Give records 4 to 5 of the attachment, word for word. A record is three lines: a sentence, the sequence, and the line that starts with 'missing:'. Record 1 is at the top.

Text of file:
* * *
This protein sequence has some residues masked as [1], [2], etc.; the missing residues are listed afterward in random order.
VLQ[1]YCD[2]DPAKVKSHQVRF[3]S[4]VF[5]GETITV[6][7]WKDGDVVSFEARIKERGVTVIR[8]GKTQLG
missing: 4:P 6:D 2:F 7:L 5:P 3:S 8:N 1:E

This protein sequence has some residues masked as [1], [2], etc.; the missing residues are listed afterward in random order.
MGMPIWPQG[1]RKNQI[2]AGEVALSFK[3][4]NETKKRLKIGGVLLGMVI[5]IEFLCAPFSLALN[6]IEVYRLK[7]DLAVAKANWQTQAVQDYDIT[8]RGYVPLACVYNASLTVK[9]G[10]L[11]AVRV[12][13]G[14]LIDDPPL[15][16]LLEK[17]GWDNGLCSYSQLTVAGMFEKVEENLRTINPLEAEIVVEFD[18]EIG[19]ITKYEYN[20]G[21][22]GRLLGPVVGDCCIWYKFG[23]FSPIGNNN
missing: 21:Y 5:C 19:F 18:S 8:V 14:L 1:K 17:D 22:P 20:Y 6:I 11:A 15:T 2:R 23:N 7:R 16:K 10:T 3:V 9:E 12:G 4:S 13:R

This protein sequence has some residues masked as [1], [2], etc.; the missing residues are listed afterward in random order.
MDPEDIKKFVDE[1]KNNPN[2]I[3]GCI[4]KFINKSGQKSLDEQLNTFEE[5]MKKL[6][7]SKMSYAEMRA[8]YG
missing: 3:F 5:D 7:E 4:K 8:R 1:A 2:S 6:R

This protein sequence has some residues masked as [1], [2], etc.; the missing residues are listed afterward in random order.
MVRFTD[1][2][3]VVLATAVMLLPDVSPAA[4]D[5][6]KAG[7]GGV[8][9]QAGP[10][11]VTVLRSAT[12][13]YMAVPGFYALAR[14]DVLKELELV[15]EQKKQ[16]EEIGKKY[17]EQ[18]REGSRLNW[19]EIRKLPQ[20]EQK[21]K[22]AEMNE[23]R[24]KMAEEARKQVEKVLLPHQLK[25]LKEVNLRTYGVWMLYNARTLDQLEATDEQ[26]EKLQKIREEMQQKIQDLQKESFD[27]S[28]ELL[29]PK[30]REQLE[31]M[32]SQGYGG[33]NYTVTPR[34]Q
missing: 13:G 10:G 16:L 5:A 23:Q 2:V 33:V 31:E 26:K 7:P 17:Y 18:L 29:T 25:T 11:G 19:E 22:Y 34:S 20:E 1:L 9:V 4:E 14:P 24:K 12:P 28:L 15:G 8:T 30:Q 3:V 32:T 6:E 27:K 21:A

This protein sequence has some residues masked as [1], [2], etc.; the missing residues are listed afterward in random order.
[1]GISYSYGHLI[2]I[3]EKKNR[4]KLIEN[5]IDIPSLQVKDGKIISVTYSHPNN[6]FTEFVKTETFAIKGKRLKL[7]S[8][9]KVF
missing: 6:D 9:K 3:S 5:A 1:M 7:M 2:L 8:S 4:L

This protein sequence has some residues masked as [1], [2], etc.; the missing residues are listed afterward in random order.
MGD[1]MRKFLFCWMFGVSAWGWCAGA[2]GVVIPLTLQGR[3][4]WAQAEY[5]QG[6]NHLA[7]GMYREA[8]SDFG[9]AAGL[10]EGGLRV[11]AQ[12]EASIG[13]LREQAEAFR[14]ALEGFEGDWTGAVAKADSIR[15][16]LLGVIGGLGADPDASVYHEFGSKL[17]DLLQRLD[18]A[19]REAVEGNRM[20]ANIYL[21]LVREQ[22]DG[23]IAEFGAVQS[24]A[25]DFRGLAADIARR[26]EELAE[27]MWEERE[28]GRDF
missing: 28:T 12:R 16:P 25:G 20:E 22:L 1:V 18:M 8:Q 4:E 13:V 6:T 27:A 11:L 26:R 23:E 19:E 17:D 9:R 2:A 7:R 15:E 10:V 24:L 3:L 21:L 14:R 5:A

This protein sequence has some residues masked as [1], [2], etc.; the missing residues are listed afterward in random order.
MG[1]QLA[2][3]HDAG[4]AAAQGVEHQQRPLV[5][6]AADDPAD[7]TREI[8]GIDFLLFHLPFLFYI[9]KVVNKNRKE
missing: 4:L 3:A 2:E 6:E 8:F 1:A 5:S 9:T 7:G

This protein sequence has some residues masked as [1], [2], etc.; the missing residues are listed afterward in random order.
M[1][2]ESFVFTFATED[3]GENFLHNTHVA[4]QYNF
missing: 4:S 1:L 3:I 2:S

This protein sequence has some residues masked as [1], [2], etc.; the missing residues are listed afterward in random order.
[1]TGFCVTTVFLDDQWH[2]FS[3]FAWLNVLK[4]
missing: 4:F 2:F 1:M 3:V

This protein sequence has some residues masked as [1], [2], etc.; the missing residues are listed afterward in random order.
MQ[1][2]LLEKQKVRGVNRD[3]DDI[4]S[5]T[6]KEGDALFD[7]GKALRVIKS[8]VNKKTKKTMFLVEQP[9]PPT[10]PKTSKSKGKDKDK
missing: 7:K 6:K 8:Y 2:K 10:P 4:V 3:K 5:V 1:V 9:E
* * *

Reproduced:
This protein sequence has some residues masked as [1], [2], etc.; the missing residues are listed afterward in random order.
MVRFTD[1][2][3]VVLATAVMLLPDVSPAA[4]D[5][6]KAG[7]GGV[8][9]QAGP[10][11]VTVLRSAT[12][13]YMAVPGFYALAR[14]DVLKELELV[15]EQKKQ[16]EEIGKKY[17]EQ[18]REGSRLNW[19]EIRKLPQ[20]EQK[21]K[22]AEMNE[23]R[24]KMAEEARKQVEKVLLPHQLK[25]LKEVNLRTYGVWMLYNARTLDQLEATDEQ[26]EKLQKIREEMQQKIQDLQKESFD[27]S[28]ELL[29]PK[30]REQLE[31]M[32]SQGYGG[33]NYTVTPR[34]Q
missing: 13:G 10:G 16:L 5:A 23:Q 2:V 33:V 31:E 26:K 7:P 17:Y 18:L 29:T 25:T 11:G 19:E 22:Y 34:S 20:E 1:L 9:V 4:E 14:P 24:K 12:P 28:L 15:G 8:T 30:Q 3:V 32:T 6:E 27:K 21:A

This protein sequence has some residues masked as [1], [2], etc.; the missing residues are listed afterward in random order.
[1]GISYSYGHLI[2]I[3]EKKNR[4]KLIEN[5]IDIPSLQVKDGKIISVTYSHPNN[6]FTEFVKTETFAIKGKRLKL[7]S[8][9]KVF
missing: 6:D 9:K 3:S 5:A 1:M 7:M 2:L 8:S 4:L